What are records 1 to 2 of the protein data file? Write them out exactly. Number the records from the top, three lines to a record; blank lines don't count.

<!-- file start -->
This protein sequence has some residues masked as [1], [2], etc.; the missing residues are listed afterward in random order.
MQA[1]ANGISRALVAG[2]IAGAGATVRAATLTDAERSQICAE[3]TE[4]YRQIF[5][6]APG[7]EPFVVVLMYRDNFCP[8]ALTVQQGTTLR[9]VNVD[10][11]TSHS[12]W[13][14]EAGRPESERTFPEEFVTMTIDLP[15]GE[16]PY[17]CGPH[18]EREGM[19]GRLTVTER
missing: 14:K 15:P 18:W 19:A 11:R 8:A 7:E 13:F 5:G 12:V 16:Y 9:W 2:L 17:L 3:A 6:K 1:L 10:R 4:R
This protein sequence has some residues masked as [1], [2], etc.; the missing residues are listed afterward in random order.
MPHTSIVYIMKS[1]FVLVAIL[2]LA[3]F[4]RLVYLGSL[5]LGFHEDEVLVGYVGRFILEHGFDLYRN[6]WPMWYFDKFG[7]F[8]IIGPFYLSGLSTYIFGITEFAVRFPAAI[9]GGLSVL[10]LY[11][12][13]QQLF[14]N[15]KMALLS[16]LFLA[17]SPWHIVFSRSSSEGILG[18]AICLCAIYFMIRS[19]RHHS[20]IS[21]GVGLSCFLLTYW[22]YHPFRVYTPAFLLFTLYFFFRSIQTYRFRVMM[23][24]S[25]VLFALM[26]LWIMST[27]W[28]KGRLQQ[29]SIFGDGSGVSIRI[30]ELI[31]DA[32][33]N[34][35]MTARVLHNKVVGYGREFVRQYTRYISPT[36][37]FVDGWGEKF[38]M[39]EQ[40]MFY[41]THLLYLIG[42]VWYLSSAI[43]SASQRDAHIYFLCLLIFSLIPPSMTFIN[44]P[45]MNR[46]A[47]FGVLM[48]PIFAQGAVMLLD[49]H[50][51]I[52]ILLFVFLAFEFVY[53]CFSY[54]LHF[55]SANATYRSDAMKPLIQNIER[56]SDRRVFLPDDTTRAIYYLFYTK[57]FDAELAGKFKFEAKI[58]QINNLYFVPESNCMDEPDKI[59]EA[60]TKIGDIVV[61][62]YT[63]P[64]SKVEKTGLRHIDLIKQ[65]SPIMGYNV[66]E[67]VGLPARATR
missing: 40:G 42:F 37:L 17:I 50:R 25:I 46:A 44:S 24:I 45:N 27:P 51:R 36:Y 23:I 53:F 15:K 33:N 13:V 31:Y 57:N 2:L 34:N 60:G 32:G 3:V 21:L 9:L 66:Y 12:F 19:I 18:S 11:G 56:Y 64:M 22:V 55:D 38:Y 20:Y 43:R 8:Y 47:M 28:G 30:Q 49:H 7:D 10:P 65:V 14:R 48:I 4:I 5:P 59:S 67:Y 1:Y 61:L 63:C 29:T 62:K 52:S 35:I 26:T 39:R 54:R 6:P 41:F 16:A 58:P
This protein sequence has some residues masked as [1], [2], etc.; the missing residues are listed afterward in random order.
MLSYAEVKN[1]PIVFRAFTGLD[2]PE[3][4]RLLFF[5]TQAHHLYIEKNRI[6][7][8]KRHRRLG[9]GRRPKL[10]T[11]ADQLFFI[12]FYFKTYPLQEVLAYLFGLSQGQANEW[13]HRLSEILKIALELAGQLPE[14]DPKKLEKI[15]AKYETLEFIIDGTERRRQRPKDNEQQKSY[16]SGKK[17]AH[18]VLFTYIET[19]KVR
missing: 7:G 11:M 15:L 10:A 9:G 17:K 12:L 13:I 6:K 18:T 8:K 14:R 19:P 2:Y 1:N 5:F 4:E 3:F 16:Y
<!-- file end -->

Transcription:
This protein sequence has some residues masked as [1], [2], etc.; the missing residues are listed afterward in random order.
MQA[1]ANGISRALVAG[2]IAGAGATVRAATLTDAERSQICAE[3]TE[4]YRQIF[5][6]APG[7]EPFVVVLMYRDNFCP[8]ALTVQQGTTLR[9]VNVD[10][11]TSHS[12]W[13][14]EAGRPESERTFPEEFVTMTIDLP[15]GE[16]PY[17]CGPH[18]EREGM[19]GRLTVTER
missing: 14:K 15:P 18:W 19:A 11:R 8:A 7:E 13:F 5:G 12:V 16:Y 9:W 2:L 17:L 3:A 6:K 1:L 10:R 4:R
This protein sequence has some residues masked as [1], [2], etc.; the missing residues are listed afterward in random order.
MPHTSIVYIMKS[1]FVLVAIL[2]LA[3]F[4]RLVYLGSL[5]LGFHEDEVLVGYVGRFILEHGFDLYRN[6]WPMWYFDKFG[7]F[8]IIGPFYLSGLSTYIFGITEFAVRFPAAI[9]GGLSVL[10]LY[11][12][13]QQLF[14]N[15]KMALLS[16]LFLA[17]SPWHIVFSRSSSEGILG[18]AICLCAIYFMIRS[19]RHHS[20]IS[21]GVGLSCFLLTYW[22]YHPFRVYTPAFLLFTLYFFFRSIQTYRFRVMM[23][24]S[25]VLFALM[26]LWIMST[27]W[28]KGRLQQ[29]SIFGDGSGVSIRI[30]ELI[31]DA[32][33]N[34][35]MTARVLHNKVVGYGREFVRQYTRYISPT[36][37]FVDGWGEKF[38]M[39]EQ[40]MFY[41]THLLYLIG[42]VWYLSSAI[43]SASQRDAHIYFLCLLIFSLIPPSMTFIN[44]P[45]MNR[46]A[47]FGVLM[48]PIFAQGAVMLLD[49]H[50][51]I[52]ILLFVFLAFEFVY[53]CFSY[54]LHF[55]SANATYRSDAMKPLIQNIER[56]SDRRVFLPDDTTRAIYYLFYTK[57]FDAELAGKFKFEAKI[58]QINNLYFVPESNCMDEPDKI[59]EA[60]TKIGDIVV[61][62]YT[63]P[64]SKVEKTGLRHIDLIKQ[65]SPIMGYNV[66]E[67]VGLPARATR
missing: 40:G 42:F 37:L 17:I 50:R 25:I 46:A 44:S 24:I 45:N 27:P 51:R 36:Y 23:I 53:F 15:K 33:N 13:V 31:Y 57:N 2:L 34:N 60:G 32:G 3:V 21:L 9:L 66:Y 12:F 19:I 18:S 11:G 56:Y 64:M 22:V 55:D 38:Y 20:Y 43:R 8:Y 47:M 28:G 30:Q 49:H 7:D 10:P 65:V 14:R 48:I 4:I 5:P 59:S 67:Y 1:Y 61:L 63:C 29:T 62:K 52:S 35:I 26:T 39:R 54:R 6:P 41:F 16:A 58:P